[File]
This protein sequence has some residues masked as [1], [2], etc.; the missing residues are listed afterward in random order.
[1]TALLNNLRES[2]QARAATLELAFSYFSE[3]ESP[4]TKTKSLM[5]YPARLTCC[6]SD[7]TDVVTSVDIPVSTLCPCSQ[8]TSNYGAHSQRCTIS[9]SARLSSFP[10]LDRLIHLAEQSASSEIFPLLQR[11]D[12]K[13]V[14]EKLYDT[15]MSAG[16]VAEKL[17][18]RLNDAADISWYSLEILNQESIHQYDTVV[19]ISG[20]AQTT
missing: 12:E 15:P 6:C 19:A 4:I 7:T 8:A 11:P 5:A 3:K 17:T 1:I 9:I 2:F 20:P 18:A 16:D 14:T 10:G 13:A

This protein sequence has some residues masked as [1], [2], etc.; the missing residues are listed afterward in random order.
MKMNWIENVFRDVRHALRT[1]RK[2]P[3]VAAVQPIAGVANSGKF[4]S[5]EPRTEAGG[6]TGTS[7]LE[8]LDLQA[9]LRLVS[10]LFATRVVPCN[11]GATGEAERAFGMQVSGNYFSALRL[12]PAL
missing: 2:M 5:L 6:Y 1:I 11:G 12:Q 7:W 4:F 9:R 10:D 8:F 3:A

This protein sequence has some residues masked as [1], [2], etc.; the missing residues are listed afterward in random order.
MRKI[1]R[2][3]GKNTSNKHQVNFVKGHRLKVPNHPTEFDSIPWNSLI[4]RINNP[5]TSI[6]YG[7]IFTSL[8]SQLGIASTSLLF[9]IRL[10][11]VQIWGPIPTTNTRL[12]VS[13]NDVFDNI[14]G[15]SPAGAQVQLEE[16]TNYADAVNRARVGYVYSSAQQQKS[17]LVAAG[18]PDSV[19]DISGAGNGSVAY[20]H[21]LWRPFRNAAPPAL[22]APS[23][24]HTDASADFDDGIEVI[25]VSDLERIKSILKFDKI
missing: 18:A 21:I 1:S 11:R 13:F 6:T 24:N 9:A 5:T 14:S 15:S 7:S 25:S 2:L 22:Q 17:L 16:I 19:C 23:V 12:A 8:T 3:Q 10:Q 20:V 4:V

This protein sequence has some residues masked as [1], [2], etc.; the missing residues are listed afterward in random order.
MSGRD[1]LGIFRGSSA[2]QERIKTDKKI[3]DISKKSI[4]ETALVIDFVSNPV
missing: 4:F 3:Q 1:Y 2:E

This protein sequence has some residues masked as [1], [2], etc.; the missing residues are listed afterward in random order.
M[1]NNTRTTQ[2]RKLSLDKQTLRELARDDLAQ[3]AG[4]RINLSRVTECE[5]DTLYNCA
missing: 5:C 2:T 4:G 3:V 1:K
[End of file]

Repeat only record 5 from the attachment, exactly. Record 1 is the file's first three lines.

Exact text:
This protein sequence has some residues masked as [1], [2], etc.; the missing residues are listed afterward in random order.
M[1]NNTRTTQ[2]RKLSLDKQTLRELARDDLAQ[3]AG[4]RINLSRVTECE[5]DTLYNCA
missing: 5:C 2:T 4:G 3:V 1:K